DAN & ORS v FC of TJudges:
MEDIA NEUTRAL CITATION:
 FCA 752
Introduction and general background facts
1. These three proceedings were heard together. The applicant taxpayers attack purported determinations (from now on, I will not repeat the word ``purported'') made by the respondent (``the Commissioner'') under s 177F of the Income Tax Assessment Act 1936 (Cth) (``ITAA 36''), and in the first two they also attack assessments of income tax made by the Commissioner. (I will use the word ``assessment'' to include a reference to an amended assessment, except where a contrary intention appears.)
2. In the first case, that of Dr Dan, what are attacked are two s 177F determinations made on 21 February 2000 and an amended assessment based on them for the year ending 30 June 1993, the subject of a notice issued on 29 February 2000. The amended assessment added two additional items of income $2,718,464 and $986,601 in Dr Dan's assessable income, as income of a resident trust estate to which a beneficiary (supposedly Dr Dan) was presently entitled pursuant to s 97 of the ITAA 36. I will discuss the background facts relating to Dr Dan's proceeding in more detail below.
3. In the case of the second taxpayer (``Kordan'') what is attacked is a determination under s 177F also made on 21 February 2000 and an amended assessment for the year ending 30 June 1998 based on it, the subject of a notice issued on 28 February 2000.
4. On 3 May 1999 Kordan lodged a return of its taxable income for that year showing a taxable net income of $9,790,556 and the amount of tax payable as $3,524,600.16. That gave rise to a deemed assessment of tax in that sum by the Commissioner under subs 166A(1) of the ITAA 36. Kordan paid that amount on the day of lodgement, 3 May 1999.
5. On 15 July 1999 Kordan lodged a notice of objection against the deemed assessment. The ground of objection was that Kordan claimed that its taxable income should be reduced by $9,790,556 being an amount of losses transferred to it in the 1998 year by Adaston Pty Ltd pursuant to Subdivision 170-A of the Income Tax Assessment Act 1997 (Cth) (``ITAA 97'') and constituting an allowable deduction to Kordan pursuant to Subdivision 36-A of that Act.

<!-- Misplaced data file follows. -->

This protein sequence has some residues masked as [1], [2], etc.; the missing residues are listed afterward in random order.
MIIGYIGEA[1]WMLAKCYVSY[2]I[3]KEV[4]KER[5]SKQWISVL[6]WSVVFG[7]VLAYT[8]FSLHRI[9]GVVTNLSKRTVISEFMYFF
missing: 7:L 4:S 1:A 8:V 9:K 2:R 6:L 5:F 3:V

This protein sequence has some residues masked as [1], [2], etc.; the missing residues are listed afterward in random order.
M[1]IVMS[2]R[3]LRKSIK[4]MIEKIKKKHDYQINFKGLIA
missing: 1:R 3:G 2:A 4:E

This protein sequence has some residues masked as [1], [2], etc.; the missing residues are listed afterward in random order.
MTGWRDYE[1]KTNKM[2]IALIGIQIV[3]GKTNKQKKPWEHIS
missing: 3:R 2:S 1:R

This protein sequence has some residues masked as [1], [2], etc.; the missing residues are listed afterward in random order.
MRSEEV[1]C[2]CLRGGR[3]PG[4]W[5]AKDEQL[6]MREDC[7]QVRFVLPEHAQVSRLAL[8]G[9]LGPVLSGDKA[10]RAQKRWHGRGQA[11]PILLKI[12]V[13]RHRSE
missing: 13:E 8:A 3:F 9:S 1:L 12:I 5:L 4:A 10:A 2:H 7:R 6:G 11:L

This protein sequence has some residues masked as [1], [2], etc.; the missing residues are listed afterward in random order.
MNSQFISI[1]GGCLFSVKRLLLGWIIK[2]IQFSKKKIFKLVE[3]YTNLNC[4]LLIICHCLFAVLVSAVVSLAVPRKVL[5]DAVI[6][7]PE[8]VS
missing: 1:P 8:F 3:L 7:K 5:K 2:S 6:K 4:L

6. On 21 February 2000, when considering Kordan's objection, the Commissioner made a determination under s 177F by which he determined that $9,790,556, being the whole of the tax benefit referable to a deduction for losses transferred from Adaston Pty Ltd under Subdivision 170-A of the ITAA 97 being allowable to Kordan for the year ended 30 June 1998, should not be allowable to it. On the basis of that determination, on 28 February 2000 the Commissioner issued the notice of amended assessment that is attacked in this proceeding, stating Kordan's taxable income at the same figure, $9,790,556, and the tax on that amount at the same figure, $3,524,600.16. The notice (a
ATC 4352certified copy of which is in evidence), also referred to an assessment of additional tax in respect of, or arising out of, the determination under s 177F. The amount of the additional tax was $1,762,300. On 24 February 2000, the Commissioner notified Kordan that his objection decision was to disallow Kordan's objection.
7. Kordan draws attention to the facts that the determination under s 177F of 21 February 2000 and the amended assessment of 28 February 2000 were made some ten months after Kordan's tax agent had calculated the amounts of taxable income and tax payable as shown in Kordan's return of income and Kordan had paid that amount, and that the amounts of taxable income and primary tax assessed by the Commissioner were no different from those amounts.